An attorney for Pennsylvania youth pastor Andrew Jordan reportedly admits that his client helped orchestrate a fake kidnapping of his teen church group in March—during which at least one girl was crying, unaware that the whole thing was pretend. But it's all okay, the lawyer says, because the exercise was reportedly "meant to show the dangerous scenarios Christians face on missionary trips":

More than a dozen teens attended the youth group meeting at the church March 21 when the lights went out, and masked men carrying flashlights entered the meeting room.

The fake abductors ordered the teens to the floor, covered their heads with pillow cases and bound their wrists with zip ties, according to a grand jury presentment in the case.

The teens then were led into the back of a cargo van and driven around before being taken to a windowless unfinished basement. Once there, the pillowcases were removed, and they saw one of their captors holding an assault rifle and overheard their youth pastor supposedly being tortured.

Attorney William A. DeStefano, who is defending Jordan and Glad Tidings Assembly of God, told reporters that "The church is pretty serious: They don't think they did anything wrong." He then pulled a maneuver straight out of the victim-blaming playbook to brush aside a police complaint filed by a mother of one of the victims, who said her daughter was traumatized by the event.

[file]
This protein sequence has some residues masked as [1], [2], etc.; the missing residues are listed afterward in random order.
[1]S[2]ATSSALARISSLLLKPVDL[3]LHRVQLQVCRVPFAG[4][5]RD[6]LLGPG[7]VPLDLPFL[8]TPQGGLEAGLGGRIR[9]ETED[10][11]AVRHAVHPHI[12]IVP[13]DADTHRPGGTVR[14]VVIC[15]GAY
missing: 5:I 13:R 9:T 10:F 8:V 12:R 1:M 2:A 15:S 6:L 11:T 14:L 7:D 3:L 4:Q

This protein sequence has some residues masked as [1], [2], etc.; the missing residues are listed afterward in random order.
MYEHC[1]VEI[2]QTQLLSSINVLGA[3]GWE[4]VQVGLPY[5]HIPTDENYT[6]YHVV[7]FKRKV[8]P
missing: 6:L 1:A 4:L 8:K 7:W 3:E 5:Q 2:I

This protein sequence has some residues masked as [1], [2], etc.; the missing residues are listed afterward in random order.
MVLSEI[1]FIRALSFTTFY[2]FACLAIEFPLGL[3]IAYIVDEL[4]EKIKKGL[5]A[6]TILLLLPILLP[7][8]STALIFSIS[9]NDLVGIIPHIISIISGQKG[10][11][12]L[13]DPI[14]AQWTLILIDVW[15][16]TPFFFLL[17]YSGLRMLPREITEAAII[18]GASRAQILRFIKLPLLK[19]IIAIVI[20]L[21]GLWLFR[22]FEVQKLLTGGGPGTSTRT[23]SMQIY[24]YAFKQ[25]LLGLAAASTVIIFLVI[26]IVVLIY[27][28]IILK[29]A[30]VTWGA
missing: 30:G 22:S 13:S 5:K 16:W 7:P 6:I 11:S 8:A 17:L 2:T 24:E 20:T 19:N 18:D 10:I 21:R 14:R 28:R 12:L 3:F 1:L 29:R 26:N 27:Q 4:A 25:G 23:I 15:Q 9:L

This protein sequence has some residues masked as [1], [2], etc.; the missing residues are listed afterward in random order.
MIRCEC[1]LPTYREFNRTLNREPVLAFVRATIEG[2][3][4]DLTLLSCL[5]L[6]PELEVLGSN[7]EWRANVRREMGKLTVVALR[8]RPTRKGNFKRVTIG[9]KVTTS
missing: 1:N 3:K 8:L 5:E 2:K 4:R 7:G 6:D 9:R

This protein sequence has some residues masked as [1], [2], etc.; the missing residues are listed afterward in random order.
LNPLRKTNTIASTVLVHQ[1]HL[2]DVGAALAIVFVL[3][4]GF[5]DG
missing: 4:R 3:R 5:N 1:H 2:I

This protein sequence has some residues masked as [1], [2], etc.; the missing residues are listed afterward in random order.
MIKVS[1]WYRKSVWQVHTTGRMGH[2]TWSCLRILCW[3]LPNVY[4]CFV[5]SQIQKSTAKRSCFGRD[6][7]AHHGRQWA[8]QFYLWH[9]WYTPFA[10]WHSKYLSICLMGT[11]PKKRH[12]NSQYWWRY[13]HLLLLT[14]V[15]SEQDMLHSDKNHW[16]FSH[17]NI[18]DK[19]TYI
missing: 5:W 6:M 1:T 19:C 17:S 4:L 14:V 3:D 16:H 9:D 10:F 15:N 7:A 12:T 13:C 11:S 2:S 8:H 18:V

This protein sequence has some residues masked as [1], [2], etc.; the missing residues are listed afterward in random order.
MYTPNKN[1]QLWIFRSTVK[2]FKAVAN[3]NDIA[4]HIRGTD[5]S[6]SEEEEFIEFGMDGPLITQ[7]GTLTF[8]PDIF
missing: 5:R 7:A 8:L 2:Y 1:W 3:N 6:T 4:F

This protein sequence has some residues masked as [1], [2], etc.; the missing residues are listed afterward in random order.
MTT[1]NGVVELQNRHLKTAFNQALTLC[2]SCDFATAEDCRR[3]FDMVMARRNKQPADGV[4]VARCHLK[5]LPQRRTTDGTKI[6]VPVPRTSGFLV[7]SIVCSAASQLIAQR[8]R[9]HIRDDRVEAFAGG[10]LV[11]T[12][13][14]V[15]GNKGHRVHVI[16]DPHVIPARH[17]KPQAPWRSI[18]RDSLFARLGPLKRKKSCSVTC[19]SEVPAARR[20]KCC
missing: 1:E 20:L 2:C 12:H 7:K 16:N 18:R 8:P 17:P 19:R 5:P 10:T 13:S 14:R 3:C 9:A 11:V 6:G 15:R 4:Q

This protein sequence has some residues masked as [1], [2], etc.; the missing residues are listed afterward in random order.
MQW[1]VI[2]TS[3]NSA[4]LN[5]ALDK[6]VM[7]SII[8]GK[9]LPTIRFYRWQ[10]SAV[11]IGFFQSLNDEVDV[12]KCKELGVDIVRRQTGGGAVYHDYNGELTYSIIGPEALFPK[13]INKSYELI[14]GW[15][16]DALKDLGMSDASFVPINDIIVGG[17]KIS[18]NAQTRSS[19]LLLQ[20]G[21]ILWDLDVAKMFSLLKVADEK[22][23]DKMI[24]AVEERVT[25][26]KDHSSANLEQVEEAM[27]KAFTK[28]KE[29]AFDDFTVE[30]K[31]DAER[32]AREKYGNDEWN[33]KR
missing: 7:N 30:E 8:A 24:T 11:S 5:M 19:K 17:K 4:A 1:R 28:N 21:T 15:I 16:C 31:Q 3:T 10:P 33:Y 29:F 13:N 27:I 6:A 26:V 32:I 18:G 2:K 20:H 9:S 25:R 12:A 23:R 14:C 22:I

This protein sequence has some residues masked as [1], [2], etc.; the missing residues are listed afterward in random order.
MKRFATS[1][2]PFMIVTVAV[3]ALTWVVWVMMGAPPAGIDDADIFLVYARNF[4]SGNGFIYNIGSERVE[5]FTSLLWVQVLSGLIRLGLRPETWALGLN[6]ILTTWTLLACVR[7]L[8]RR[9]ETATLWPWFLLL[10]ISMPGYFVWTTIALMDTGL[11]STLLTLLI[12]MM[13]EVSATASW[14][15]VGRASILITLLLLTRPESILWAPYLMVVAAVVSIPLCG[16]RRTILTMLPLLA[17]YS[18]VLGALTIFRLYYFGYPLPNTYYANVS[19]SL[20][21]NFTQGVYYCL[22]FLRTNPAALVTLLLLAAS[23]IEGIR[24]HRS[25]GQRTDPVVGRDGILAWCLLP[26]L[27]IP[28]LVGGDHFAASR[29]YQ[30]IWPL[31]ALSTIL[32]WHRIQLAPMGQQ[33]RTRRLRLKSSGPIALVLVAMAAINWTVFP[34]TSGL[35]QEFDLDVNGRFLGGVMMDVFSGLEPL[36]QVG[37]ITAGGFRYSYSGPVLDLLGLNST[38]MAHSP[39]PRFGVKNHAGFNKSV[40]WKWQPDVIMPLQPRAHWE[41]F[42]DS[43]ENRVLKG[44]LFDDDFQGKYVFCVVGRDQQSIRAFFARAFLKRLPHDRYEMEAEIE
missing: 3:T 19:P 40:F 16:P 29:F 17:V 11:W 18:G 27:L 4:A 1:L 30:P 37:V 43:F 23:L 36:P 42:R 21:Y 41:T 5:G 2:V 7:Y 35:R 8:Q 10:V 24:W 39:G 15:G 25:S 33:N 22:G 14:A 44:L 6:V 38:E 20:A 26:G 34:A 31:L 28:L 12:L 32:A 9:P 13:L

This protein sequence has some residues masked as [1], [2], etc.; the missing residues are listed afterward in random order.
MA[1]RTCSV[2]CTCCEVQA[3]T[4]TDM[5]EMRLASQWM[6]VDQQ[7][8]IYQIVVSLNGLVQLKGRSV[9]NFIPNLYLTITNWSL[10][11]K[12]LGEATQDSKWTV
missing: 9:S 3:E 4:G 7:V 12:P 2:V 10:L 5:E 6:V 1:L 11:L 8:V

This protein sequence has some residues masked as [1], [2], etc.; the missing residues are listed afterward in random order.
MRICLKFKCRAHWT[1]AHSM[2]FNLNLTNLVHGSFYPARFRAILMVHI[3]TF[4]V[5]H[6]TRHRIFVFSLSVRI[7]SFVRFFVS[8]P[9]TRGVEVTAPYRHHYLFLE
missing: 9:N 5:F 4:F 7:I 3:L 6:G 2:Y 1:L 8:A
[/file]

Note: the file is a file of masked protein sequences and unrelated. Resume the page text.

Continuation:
DeStefano said of the alleged victim in this case: "She never asked to be let go, or said, 'I don't want to go through with this.'

"I'm not sure she knew before it happened, but I'm saying that she had the ability to say, 'I don't want to be part of this' at any time from minute one and didn't," DeStefano said.

Now, after a grand jury investigation, the district attorney reportedly says that both Jordan and the church broke the law. If convicted, Jordan could face up to 10 years in jail. He's expected to be arrested in a week or so.